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Donald Trump says something that is true, and it should end his campaign

    On Sean Hannity's show Tuesday night, Donald Trump placed part of the blame for his second-place finish in Iowa on the fact that "we didn't have much of a ground game."

    "We could have done much better with the ground game," he said .

    This would not be a fatal admission for another candidate. But Trump based his candidacy on his uncommon ability to get things done, honed by years building things in the private sector. To critics who say he ignores facts and offers little or no realistic policy details, he responds with some version of this: " It's called management ." He will get " great people," like himself, to fix it all. Yet his incompetent campaign got outmanaged in Iowa.

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From steadfast Iowa to contrarian New Hampshire

    Strong showings in the Iowa caucuses by Ted Cruz and Marco Rubio sent them roaring into next week's Republican presidential primary in New Hampshire with a head of steam at the expense of a deflated Donald Trump.

    On the Democratic side, the virtual tie between Hillary Clinton and Bernie Sanders puts intense pressure on Clinton to rebound in New Hampshire and foreshadows a protracted struggle in a race she expected to dominate.

    New Hampshire is renowned for its independence and contrarian voting habits and anything can happen there. Trump and Sanders enjoy big polling leads that they now need to turn into New Hampshire victories. That will be a test of whether Sanders can retain the enthusiasm of his youthful supporters, and whether Trump fans still consider him a winner after losing the first contest of the 2016 campaign.

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February 5th

Finding the path between Zika panic and complacency

    No matter how things play out with the fast-spreading Zika virus, people are likely to end up angry at public health authorities.

    It's possible the situation will become worse than expected, both worldwide and in the U.S., where some spread can't be ruled out. Zika may be blamed for some U.S. cases of microcephaly - the birth deformity tentatively linked to the outbreak in Brazil. If that happens, health officials will be slammed for downplaying danger, as they were during the 2014 Ebola crisis.

    Or the epidemic may turn out to be smaller than expected and may never spread within the U.S. In that case, the public will accuse the U.S. Centers for Disease Control and World Health Organization of scaremongering and overreaction, as happened following two fizzled flu outbreaks, bird flu in 2004 and H1N9 in 2009.

    It will be easy in hindsight to pinpoint how the authorities got it wrong, but for the time being they are doing one thing right. In their attempts to impart an appropriate level of concern, both the CDC and WHO are being straightforward with the public about how little is known.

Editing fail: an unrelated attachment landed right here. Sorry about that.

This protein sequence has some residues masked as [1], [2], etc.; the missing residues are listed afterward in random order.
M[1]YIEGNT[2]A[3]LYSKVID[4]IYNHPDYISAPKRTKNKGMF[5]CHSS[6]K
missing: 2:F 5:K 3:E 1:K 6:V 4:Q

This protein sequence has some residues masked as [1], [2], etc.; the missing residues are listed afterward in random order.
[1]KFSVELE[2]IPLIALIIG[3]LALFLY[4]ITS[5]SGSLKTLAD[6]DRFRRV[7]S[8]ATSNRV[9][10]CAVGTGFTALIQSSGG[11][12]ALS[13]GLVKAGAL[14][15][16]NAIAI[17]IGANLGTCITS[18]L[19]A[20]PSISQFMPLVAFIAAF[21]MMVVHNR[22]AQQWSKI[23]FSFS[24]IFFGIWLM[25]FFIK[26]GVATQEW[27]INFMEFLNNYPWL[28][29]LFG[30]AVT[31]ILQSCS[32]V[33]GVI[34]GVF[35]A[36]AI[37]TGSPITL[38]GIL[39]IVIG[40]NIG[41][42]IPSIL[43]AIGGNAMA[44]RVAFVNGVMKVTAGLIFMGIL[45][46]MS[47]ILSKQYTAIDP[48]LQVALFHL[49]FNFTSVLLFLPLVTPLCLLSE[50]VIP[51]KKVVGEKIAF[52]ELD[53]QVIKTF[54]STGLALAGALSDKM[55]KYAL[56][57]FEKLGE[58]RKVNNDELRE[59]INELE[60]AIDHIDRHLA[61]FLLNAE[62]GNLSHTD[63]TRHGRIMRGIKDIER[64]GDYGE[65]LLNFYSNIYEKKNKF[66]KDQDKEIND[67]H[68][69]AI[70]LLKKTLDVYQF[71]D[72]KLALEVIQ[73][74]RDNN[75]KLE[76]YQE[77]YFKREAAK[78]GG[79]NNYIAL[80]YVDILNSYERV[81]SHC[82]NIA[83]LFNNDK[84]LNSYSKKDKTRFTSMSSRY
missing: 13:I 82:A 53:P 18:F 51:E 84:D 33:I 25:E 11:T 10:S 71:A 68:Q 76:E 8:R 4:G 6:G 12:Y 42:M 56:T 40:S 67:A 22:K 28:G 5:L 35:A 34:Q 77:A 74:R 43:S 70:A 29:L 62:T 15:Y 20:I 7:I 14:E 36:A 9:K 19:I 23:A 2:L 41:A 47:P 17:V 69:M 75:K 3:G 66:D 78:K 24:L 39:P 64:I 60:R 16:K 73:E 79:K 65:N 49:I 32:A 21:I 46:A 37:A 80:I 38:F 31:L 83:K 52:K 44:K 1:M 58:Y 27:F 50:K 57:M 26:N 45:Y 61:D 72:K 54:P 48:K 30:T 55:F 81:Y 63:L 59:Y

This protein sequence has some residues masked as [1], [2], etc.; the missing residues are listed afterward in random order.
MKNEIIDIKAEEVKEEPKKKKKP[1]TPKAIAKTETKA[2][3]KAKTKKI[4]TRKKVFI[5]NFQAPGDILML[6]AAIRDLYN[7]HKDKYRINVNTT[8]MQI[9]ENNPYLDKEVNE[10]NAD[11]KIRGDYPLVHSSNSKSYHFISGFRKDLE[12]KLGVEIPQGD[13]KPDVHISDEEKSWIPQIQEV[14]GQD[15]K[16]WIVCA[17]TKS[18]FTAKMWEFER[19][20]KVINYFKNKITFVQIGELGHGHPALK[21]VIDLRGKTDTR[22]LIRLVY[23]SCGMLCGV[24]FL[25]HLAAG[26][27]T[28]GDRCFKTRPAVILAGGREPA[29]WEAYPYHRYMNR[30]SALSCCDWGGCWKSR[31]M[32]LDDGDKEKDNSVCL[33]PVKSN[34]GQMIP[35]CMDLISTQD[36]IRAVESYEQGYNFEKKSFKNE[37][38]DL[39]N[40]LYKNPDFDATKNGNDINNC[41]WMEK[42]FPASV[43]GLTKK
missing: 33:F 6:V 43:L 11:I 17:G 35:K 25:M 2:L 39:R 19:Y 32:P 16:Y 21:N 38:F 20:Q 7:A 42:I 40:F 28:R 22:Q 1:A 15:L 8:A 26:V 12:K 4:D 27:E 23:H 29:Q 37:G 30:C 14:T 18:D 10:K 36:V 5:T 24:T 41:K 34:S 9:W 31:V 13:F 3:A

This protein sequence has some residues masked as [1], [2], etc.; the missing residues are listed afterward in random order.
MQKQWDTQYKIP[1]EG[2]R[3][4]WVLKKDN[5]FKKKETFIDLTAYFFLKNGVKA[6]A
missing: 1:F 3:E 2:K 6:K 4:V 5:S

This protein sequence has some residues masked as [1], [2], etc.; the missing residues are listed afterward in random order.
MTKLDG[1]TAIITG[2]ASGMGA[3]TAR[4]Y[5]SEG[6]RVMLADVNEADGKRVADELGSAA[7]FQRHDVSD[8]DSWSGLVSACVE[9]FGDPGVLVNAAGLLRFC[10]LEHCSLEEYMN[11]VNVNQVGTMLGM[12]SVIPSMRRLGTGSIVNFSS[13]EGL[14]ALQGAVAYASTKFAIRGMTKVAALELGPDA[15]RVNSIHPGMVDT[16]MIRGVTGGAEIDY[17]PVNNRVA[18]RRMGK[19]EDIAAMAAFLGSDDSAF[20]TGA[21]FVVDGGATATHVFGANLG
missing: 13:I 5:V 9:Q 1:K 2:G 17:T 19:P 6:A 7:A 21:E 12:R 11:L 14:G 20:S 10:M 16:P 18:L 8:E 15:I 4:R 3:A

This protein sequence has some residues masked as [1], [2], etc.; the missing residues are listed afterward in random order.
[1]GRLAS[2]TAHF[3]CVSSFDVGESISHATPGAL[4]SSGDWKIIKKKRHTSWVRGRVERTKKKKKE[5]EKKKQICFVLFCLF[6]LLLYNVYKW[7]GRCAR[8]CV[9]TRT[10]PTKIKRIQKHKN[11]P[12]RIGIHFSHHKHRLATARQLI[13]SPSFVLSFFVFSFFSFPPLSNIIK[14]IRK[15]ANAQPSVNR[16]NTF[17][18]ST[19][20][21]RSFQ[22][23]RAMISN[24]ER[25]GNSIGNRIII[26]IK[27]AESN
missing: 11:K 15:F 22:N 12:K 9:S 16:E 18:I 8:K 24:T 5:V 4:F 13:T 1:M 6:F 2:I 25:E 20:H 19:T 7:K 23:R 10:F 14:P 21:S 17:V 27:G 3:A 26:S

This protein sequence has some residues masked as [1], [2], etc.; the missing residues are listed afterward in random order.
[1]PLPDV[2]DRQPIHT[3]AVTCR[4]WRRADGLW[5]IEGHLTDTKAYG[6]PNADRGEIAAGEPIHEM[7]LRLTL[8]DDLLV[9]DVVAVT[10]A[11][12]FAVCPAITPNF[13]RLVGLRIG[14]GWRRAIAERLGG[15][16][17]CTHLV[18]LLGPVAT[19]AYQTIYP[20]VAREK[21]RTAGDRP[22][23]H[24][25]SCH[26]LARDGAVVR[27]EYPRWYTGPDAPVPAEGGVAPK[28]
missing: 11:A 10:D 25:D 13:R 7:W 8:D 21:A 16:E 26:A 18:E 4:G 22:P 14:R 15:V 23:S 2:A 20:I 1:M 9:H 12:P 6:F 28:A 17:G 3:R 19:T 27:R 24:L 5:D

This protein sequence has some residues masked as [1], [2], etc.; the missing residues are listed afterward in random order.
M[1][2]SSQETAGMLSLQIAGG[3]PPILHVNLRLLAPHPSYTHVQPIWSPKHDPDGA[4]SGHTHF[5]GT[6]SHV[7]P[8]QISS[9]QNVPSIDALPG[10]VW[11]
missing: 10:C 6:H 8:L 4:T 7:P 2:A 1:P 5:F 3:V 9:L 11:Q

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Can U.S. consumers thrive if corporations don't?

    U.S. workers and consumers (who are for the most part the same people) seem to be doing pretty well at the moment. Businesses, not so much. As Bloomberg reported last week:

    "Consumer spending grew last year by the most since 2005, in spite of a slight slackening in the fourth quarter. Nonresidential business investment, meanwhile, rose at its slowest pace since 2010 as oil and gas companies sharply curtailed spending."

    The story suggested this was a temporary juxtaposition; eventually consumers would pull businesses up, or businesses would drag consumers down. Most economists predict it will be the former and the U.S. economy won't fall into a recession, the story said. Either way, the assumption is that businesses and consumers will eventually get back in sync. That's how things have worked in the past.

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An inequality in well-being matters more than an income gap

    The hot topic in economic policy discussions is inequality. Lots of kinds of inequality have been increasing in the U.S. -- income, wealth, housing, longevity and almost everything else. New data has caused economists and the public to become more alarmed about the extent of the rise, and has allowed people to start having a productive discussion about causes and solutions.

    People on the political right, especially libertarians, are always asking why we should even care about inequality in the first place. That might sound insensitive, but it's actually a very good question. We might worry about inequality because an unequal society grows more slowly, or is more politically unfair or corrupt, or even is less healthy. But one big reason is simply that we care about our fellow citizens, and about other human beings in general. When one person has much more than another, it just feels wrong to many people.